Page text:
You are more than welcome to do this.
But keep in mind that failed credit searches may impact your rating. In our experience dealing with a mortgage adviser is beneficial because some lenders will not countenance contractors.
Yet they do not advertise this fact on the shop floor. You walk in, tell them you’re a contractor, they process your application. Great! What’s all the fuss about?
The problem is, they’re classing you as self-employed. They will ask for your accounts, accounts which show low drawings. They will use this figure to work out how much you can afford. They may even give you an agreement in principle. And that’s where it all falls down.
When that application gets to their underwriters, it will fail. They’ll take one look at your take home pay compared to the amount you want to borrow and reject it.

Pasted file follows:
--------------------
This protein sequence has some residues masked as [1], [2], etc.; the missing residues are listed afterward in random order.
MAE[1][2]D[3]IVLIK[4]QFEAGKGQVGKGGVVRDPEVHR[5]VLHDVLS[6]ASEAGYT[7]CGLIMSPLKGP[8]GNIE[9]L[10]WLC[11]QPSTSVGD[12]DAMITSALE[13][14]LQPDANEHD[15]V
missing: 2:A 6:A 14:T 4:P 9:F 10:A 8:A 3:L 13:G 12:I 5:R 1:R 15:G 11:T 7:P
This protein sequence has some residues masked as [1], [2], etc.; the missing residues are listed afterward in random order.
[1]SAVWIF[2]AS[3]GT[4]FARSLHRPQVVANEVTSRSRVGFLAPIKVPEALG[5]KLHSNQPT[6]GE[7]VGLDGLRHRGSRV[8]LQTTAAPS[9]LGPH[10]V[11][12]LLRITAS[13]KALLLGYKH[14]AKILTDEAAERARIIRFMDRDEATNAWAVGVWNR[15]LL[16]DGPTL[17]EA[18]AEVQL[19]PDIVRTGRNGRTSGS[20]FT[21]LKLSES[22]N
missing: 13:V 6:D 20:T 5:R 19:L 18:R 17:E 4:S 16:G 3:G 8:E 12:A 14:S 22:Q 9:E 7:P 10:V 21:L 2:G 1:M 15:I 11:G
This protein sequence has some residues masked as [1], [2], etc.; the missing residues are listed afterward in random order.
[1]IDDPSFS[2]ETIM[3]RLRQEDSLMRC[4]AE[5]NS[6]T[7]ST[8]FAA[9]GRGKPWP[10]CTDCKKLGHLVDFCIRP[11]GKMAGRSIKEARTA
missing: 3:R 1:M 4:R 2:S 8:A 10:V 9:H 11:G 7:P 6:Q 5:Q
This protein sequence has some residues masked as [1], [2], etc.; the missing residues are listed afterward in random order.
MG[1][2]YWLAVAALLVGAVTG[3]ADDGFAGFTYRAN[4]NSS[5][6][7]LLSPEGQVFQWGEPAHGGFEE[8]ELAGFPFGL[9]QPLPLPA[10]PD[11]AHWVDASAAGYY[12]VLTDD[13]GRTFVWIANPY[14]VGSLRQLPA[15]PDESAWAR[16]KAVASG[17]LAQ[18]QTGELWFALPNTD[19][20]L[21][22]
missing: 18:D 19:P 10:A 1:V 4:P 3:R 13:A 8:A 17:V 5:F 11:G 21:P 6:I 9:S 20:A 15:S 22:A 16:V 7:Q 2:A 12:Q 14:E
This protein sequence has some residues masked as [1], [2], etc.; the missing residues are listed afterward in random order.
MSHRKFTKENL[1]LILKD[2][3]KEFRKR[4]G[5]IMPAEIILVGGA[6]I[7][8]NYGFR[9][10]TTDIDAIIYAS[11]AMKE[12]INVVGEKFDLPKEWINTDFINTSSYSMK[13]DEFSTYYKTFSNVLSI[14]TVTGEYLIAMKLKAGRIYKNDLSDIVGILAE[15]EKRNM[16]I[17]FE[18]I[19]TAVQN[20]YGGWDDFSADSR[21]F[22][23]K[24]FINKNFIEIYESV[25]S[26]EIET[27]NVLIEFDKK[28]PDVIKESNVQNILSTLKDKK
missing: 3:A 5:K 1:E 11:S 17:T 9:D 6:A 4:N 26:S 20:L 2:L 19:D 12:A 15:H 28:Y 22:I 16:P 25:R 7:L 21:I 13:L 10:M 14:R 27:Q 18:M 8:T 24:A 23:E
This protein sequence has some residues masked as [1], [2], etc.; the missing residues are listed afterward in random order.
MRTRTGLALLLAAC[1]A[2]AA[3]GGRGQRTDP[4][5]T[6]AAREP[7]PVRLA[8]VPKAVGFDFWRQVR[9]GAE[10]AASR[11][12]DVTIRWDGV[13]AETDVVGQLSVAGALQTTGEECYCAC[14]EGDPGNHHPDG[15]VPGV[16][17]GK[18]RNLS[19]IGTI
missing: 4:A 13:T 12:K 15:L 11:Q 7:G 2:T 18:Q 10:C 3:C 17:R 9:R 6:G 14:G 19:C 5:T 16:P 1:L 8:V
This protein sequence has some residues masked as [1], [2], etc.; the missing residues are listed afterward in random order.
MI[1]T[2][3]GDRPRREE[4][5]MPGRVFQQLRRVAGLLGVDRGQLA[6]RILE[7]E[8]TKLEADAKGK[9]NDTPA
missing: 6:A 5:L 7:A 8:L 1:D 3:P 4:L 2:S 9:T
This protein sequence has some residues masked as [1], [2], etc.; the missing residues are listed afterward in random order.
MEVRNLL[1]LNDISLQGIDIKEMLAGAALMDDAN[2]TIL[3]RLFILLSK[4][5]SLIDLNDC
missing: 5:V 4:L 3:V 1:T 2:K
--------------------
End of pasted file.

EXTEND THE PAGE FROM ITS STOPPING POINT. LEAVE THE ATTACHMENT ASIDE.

Understanding contracting gives an unparalleled advantage. The mortgage advisers have already done – and continue to do – the leg work. Senior underwriters, trust them because they go to these lengths. As a result, they’ll assess your application on only the points that matter.
Even if you go direct to these same lenders, you cannot guarantee the same result. Advisers in branch are rarely trained to understand the way contractors work.
Their default mortgage process asks for two-to-three years’ accounts from the self-employed. They’re indifferent to the fact that you’re a contractor with high potential earnings.
If you’ve only just begun contracting, this is where your quest for a mortgage ends at the high street at least. Any hopes you had of getting a mortgage there, will go up in flames.
Do remember the effect that failed credit applications have on your history. You’re risking a black mark against your name that other lenders will see when you go to them. Even if they’re ‘contractor-friendly’, you don’t want to give them an excuse to find fault in your application.